i dunno, wrap it / declare using std namespace, and I think it looks fairly good and very similar to reading english (but I'm biased so...) –  im so confused Apr 26 '13 at 17:28
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You'll need to use two for-loops. You should be traversing the ary and checking each element against out, then cout << ary[i].

This would probably be a little more obvious if you declared your variables where they are used, in the smallest scope possible.

For example:

for (int i = 0; ...) {


double outlier = avg * 2;

By the way, this may be a little over-your-head (right now), but STL provides functions for determining the max (max_element) and sum (accumulate) of an array. It might be interesting reading.

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I am assuming this is homework. Some teachers don't really like to see someone that use stuff they haven't thought. He also should learn how the algorithms are written. It's pretty basic. –  the_drow May 8 '10 at 18:49
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If it is exactly twice the average it should be '==' instead of bigger then twice the avarage.
Aslo why are you outputing maxv? Try to use more meaningful names.
Shouldn't you print ary[i] instead? Also, why aren't you looping the array again with a for loop? Shouldn't you iterate all over it to find all outliners or should only the last element be checked for an outliner.

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Technically you're correct, but I think the term "outlier" indicates that it should be "bigger than twice the average". –  Stephen May 8 '10 at 18:41
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I prepared the following program (mostly for my own learning). It attempts to make as much use of the C++ Standard Library as possible.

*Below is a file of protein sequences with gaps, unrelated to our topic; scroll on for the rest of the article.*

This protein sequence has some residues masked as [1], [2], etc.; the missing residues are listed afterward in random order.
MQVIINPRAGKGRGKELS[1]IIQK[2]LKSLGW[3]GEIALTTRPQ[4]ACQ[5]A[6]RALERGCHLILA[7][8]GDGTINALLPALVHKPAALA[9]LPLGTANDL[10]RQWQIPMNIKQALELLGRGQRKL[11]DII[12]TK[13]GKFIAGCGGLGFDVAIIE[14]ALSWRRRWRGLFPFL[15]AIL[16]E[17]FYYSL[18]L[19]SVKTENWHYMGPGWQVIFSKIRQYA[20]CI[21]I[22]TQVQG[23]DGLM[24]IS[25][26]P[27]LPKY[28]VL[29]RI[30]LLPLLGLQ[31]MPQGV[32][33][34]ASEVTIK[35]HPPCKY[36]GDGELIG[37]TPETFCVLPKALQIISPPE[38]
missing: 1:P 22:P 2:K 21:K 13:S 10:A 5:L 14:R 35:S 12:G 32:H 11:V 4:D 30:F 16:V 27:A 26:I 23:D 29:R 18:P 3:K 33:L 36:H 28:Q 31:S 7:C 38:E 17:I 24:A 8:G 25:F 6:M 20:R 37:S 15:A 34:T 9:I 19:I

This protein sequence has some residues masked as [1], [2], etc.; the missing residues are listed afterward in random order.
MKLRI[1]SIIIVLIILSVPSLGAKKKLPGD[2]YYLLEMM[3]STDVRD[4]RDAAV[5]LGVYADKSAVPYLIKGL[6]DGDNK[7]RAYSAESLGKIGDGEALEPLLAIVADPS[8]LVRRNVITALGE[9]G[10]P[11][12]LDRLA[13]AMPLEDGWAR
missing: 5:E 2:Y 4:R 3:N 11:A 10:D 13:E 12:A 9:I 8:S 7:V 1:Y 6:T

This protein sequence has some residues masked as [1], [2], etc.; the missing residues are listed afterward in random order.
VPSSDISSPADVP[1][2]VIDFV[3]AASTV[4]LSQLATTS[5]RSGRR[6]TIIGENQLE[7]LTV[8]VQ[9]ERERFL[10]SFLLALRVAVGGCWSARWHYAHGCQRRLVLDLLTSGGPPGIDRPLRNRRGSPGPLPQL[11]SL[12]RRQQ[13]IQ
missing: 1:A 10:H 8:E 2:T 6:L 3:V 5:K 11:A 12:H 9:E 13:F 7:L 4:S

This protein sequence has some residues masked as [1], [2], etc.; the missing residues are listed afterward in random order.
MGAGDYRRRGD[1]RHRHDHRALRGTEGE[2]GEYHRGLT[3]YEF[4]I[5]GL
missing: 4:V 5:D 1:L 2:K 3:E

int main() {
  std::vector<float> nums;
  // this will read the numbers from standard input; it will continue
  // for as long as it can read floats (to stop you can enter a
  // letter, or press Ctrl+D)

  // calculate the mean
  float mean = std::accumulate(nums.begin(), nums.end(), 0) / nums.size();

  std::cout<<"Mean of "<<nums.size()<<" numbers: "<<mean<<std::endl;

  // create a lambda function which returns true if a number is BELOW
  // twice the mean
  auto fun = [&mean](float x) {return x < 2.0 * mean;};

  // partition the list of numbers: those for which the lambda is true
  // (i.e., the ones BELOW twice the man) will come before the
  // outliers; the stable sort ensures that within each partition the
  // numbers come in the original order
  auto mark = std::stable_partition(nums.begin(), nums.end(), fun);

  // mark gives an iterator to the first element of the second
  // partition; it it is before the end we report the outliers
  if(mark!=nums.end()) {

    std::cout<<"Found "<<nums.end()-mark<<" outliers:"<<std::endl;

    for(auto it=mark; it!=nums.end(); ++it) {

  } else {
    std::cout<<"No outliers found."<<std::endl;

  return 0;

My output (compiled with g++ (GCC 4.7.2) using the -std=c++11 flag).

[Prompt] ./a.out
1 2 3 4 5 20 f # the f is to end the stream of numbers; press enter
Mean of 6 numbers: 5
Found 1 outliers: